We talked to someone the other day who has a “tech hour” that follows homework and chores and precedes dinner. Then – all devices are put away – for everyone! You can use the tech hour as a reward for dinner participation – but make sure you are consistent in administrating it!

Tell your stories – and then Mom and Dad can each share one way they saw God in their day – including scripture where appropriate. We used the book of Proverbs and selected a chapter depending upon the day of the month (31 chapters – 31 or so days in a month). Over a period of years we each had our favorites – and it gave us lots of ammo for values/beliefs/world view conversations.

With young children (1-6 years or so) – regular reading with Dad (of age appropriate spiritual books) can be huge in making spiritual connections for the family.

How do we bring spiritual disciplines into our home?

Great question! This is something best worked on early in a relationship. Remember – the way each of you submit personally to God is the spiritual discipline your children will “catch” from you! Not always what we SAY but what we DO! Being on the SAME PAGE takes discussion, prayer, and intentionality.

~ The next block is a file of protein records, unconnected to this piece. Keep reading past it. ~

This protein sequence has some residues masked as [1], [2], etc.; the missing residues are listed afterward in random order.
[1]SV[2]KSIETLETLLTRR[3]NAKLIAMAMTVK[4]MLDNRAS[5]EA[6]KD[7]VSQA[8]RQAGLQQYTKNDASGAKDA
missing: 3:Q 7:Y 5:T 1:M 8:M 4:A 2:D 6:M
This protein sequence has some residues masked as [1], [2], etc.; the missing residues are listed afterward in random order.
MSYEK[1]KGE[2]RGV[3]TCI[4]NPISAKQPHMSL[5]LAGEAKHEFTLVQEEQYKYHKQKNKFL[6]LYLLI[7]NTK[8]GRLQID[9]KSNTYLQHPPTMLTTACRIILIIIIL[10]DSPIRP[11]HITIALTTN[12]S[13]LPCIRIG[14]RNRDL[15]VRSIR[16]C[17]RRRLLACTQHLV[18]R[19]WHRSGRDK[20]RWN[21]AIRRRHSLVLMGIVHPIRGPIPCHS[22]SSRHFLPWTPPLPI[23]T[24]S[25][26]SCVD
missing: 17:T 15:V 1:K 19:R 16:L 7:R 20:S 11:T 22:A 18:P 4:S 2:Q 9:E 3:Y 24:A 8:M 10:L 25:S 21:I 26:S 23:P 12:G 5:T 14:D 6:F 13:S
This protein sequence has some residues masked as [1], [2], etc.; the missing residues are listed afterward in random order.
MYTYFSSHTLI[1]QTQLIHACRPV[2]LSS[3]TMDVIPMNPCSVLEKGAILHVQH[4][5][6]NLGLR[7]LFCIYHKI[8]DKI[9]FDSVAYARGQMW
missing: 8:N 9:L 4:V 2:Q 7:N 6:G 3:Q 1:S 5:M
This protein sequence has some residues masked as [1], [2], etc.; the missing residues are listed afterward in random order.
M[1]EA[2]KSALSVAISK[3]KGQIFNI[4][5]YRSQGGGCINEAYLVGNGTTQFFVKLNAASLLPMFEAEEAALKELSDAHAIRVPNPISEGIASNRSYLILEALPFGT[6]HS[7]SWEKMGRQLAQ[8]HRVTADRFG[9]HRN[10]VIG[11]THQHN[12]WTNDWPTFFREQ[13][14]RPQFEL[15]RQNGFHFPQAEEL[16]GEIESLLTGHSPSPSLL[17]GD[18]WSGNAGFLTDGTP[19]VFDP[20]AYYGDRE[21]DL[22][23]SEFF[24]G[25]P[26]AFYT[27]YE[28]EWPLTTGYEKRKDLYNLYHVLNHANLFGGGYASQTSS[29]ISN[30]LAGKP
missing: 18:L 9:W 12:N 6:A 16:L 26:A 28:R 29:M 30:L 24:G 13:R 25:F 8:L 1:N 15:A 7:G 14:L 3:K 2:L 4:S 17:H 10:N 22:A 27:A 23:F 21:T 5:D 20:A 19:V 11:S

What do you want the spiritual outcomes in your family to be?
The atmosphere of how you treat each other?
The core values of your home?

Some resources:
Day #19 in the Work Book: Teaching self-control and family values
Day #20 in the Work Book: Developing Character
Day #21 in the Work Book: Developing Love

Sometimes I get so angry with my kids. What can I do?

And when it comes to being angry – righteous anger is not wrong – unrighteous anger is useless/and can be harmful. James 1:20 should always guide your motivation/actions for disciplining your kids. Burney adds: affection, affection, affection. God’s discipline will always come from love – not from frustration!

The best strategy is to NEVER indulge anger born from frustration. Always take a moment, take a breath, and give a measured response to your child(ren) – even when you feel everything is spinning out of control!

Send a child to their room (or separate yourself to gather perspective) – gain control over your emotions – and then deal with whatever situation. Getting good at this is a huge part of parenting in a way that teaches your kids self-control – and doesn’t feed an example of your own bad self-control.